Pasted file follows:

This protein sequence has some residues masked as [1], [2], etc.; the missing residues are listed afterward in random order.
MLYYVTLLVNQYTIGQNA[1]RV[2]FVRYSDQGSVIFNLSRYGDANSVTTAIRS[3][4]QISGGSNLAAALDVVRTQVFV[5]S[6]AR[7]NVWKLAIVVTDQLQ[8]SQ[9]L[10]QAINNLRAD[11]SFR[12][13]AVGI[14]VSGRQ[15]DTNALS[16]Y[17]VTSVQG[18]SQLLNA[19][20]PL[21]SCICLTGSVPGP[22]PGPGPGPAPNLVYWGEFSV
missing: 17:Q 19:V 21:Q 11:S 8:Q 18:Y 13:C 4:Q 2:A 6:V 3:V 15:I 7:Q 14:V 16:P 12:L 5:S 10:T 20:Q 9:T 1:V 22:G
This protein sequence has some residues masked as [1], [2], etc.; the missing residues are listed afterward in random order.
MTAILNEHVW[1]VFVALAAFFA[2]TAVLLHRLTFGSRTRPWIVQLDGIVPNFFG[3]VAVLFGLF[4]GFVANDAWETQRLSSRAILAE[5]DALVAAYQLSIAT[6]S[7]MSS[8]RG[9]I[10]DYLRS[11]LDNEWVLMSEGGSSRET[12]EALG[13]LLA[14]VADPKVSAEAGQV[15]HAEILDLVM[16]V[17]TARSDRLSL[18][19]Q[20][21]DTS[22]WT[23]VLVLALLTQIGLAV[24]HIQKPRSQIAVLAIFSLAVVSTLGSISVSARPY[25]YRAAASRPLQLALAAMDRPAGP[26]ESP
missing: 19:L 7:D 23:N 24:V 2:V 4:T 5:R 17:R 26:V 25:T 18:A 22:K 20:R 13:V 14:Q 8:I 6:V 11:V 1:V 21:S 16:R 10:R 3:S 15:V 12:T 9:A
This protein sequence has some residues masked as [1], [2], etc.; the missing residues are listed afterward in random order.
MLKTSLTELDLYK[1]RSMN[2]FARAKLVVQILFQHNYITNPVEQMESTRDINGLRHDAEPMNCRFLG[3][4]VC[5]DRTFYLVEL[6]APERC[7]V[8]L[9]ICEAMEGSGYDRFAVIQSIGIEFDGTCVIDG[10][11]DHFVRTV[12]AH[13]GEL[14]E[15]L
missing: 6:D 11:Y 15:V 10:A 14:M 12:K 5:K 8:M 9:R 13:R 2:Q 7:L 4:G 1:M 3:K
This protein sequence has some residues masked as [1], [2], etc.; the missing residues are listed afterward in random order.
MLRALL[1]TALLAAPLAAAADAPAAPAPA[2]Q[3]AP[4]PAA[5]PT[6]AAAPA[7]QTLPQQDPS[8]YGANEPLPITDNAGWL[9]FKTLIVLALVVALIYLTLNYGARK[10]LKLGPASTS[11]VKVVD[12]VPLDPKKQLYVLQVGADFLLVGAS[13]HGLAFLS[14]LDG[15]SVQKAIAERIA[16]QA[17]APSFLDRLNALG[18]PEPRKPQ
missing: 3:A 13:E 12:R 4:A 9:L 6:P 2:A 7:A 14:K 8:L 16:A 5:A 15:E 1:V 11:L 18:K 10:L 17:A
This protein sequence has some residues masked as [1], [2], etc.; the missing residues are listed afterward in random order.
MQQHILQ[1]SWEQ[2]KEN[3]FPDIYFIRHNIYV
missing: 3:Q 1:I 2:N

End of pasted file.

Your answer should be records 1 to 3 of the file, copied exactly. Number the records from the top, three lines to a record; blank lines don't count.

This protein sequence has some residues masked as [1], [2], etc.; the missing residues are listed afterward in random order.
MLYYVTLLVNQYTIGQNA[1]RV[2]FVRYSDQGSVIFNLSRYGDANSVTTAIRS[3][4]QISGGSNLAAALDVVRTQVFV[5]S[6]AR[7]NVWKLAIVVTDQLQ[8]SQ[9]L[10]QAINNLRAD[11]SFR[12][13]AVGI[14]VSGRQ[15]DTNALS[16]Y[17]VTSVQG[18]SQLLNA[19][20]PL[21]SCICLTGSVPGP[22]PGPGPGPAPNLVYWGEFSV
missing: 17:Q 19:V 21:Q 11:S 8:Q 18:Y 13:C 4:Q 2:A 6:V 3:V 15:I 7:Q 14:V 16:P 12:L 5:S 10:T 20:Q 9:T 1:V 22:G
This protein sequence has some residues masked as [1], [2], etc.; the missing residues are listed afterward in random order.
MTAILNEHVW[1]VFVALAAFFA[2]TAVLLHRLTFGSRTRPWIVQLDGIVPNFFG[3]VAVLFGLF[4]GFVANDAWETQRLSSRAILAE[5]DALVAAYQLSIAT[6]S[7]MSS[8]RG[9]I[10]DYLRS[11]LDNEWVLMSEGGSSRET[12]EALG[13]LLA[14]VADPKVSAEAGQV[15]HAEILDLVM[16]V[17]TARSDRLSL[18][19]Q[20][21]DTS[22]WT[23]VLVLALLTQIGLAV[24]HIQKPRSQIAVLAIFSLAVVSTLGSISVSARPY[25]YRAAASRPLQLALAAMDRPAGP[26]ESP
missing: 19:L 7:D 23:N 24:V 2:V 4:T 5:R 17:R 26:V 25:T 18:A 22:K 20:R 13:V 14:Q 8:I 6:V 11:V 1:V 21:S 16:R 10:R 3:S 15:V 12:T 9:A
This protein sequence has some residues masked as [1], [2], etc.; the missing residues are listed afterward in random order.
MLKTSLTELDLYK[1]RSMN[2]FARAKLVVQILFQHNYITNPVEQMESTRDINGLRHDAEPMNCRFLG[3][4]VC[5]DRTFYLVEL[6]APERC[7]V[8]L[9]ICEAMEGSGYDRFAVIQSIGIEFDGTCVIDG[10][11]DHFVRTV[12]AH[13]GEL[14]E[15]L
missing: 6:D 11:Y 15:V 10:A 14:M 12:K 5:K 8:M 9:R 13:R 2:Q 7:L 4:G 1:M 3:K